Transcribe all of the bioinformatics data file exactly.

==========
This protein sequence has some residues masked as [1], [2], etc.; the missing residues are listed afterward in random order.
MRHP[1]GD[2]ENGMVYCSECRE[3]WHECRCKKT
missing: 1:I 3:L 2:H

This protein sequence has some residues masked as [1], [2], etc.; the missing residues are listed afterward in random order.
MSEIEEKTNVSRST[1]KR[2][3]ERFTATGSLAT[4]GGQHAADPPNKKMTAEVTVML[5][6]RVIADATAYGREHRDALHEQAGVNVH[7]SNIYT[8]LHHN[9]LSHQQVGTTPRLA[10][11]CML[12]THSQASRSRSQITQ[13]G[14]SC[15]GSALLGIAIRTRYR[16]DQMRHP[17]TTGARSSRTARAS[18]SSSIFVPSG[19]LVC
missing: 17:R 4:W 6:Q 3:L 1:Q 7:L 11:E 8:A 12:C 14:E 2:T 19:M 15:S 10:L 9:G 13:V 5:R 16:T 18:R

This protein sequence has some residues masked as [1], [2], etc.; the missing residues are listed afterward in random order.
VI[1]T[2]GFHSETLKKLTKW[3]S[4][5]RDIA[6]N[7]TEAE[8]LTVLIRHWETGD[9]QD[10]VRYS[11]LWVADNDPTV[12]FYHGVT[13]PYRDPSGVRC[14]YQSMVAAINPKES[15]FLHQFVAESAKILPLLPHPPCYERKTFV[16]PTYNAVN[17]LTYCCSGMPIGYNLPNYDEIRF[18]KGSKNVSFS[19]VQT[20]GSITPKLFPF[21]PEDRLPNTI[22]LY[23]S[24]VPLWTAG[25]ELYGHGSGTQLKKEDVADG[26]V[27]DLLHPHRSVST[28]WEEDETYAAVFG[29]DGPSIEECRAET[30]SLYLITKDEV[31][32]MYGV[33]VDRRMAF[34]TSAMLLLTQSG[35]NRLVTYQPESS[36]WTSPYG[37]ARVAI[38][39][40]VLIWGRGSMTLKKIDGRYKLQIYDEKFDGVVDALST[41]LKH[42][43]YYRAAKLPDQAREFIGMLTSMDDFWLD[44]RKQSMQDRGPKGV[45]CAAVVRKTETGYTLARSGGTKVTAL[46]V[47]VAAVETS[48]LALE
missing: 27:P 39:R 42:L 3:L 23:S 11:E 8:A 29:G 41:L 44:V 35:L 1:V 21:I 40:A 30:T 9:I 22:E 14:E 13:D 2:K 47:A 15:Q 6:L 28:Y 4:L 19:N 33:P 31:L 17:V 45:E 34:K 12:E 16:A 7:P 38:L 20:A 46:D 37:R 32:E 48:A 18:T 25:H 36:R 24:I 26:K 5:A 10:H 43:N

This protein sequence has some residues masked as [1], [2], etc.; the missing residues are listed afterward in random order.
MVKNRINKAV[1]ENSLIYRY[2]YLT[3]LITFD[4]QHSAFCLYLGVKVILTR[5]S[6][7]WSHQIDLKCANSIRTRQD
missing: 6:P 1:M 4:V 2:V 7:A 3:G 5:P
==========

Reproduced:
This protein sequence has some residues masked as [1], [2], etc.; the missing residues are listed afterward in random order.
MRHP[1]GD[2]ENGMVYCSECRE[3]WHECRCKKT
missing: 1:I 3:L 2:H

This protein sequence has some residues masked as [1], [2], etc.; the missing residues are listed afterward in random order.
MSEIEEKTNVSRST[1]KR[2][3]ERFTATGSLAT[4]GGQHAADPPNKKMTAEVTVML[5][6]RVIADATAYGREHRDALHEQAGVNVH[7]SNIYT[8]LHHN[9]LSHQQVGTTPRLA[10][11]CML[12]THSQASRSRSQITQ[13]G[14]SC[15]GSALLGIAIRTRYR[16]DQMRHP[17]TTGARSSRTARAS[18]SSSIFVPSG[19]LVC
missing: 17:R 4:W 6:Q 3:L 1:Q 7:L 11:E 8:A 12:C 14:E 2:T 19:M 15:S 10:L 9:G 13:V 5:R 16:T 18:R

This protein sequence has some residues masked as [1], [2], etc.; the missing residues are listed afterward in random order.
VI[1]T[2]GFHSETLKKLTKW[3]S[4][5]RDIA[6]N[7]TEAE[8]LTVLIRHWETGD[9]QD[10]VRYS[11]LWVADNDPTV[12]FYHGVT[13]PYRDPSGVRC[14]YQSMVAAINPKES[15]FLHQFVAESAKILPLLPHPPCYERKTFV[16]PTYNAVN[17]LTYCCSGMPIGYNLPNYDEIRF[18]KGSKNVSFS[19]VQT[20]GSITPKLFPF[21]PEDRLPNTI[22]LY[23]S[24]VPLWTAG[25]ELYGHGSGTQLKKEDVADG[26]V[27]DLLHPHRSVST[28]WEEDETYAAVFG[29]DGPSIEECRAET[30]SLYLITKDEV[31][32]MYGV[33]VDRRMAF[34]TSAMLLLTQSG[35]NRLVTYQPESS[36]WTSPYG[37]ARVAI[38][39][40]VLIWGRGSMTLKKIDGRYKLQIYDEKFDGVVDALST[41]LKH[42][43]YYRAAKLPDQAREFIGMLTSMDDFWLD[44]RKQSMQDRGPKGV[45]CAAVVRKTETGYTLARSGGTKVTAL[46]V[47]VAAVETS[48]LALE
missing: 27:P 39:R 42:L 3:L 23:S 11:E 8:A 29:G 41:L 44:V 35:L 1:V 21:I 40:A 30:T 9:I 22:E 14:E 13:D 2:K 47:A 15:Q 6:L 28:Y 4:L 19:N 33:P 31:L 17:V 45:E 34:K 12:E 16:A 7:P 38:L 20:A 46:D 37:R 32:E 48:A 18:T 25:H 36:R 24:I 26:K 5:A 10:H 43:N

This protein sequence has some residues masked as [1], [2], etc.; the missing residues are listed afterward in random order.
MVKNRINKAV[1]ENSLIYRY[2]YLT[3]LITFD[4]QHSAFCLYLGVKVILTR[5]S[6][7]WSHQIDLKCANSIRTRQD
missing: 6:P 1:M 4:V 2:V 7:A 3:G 5:P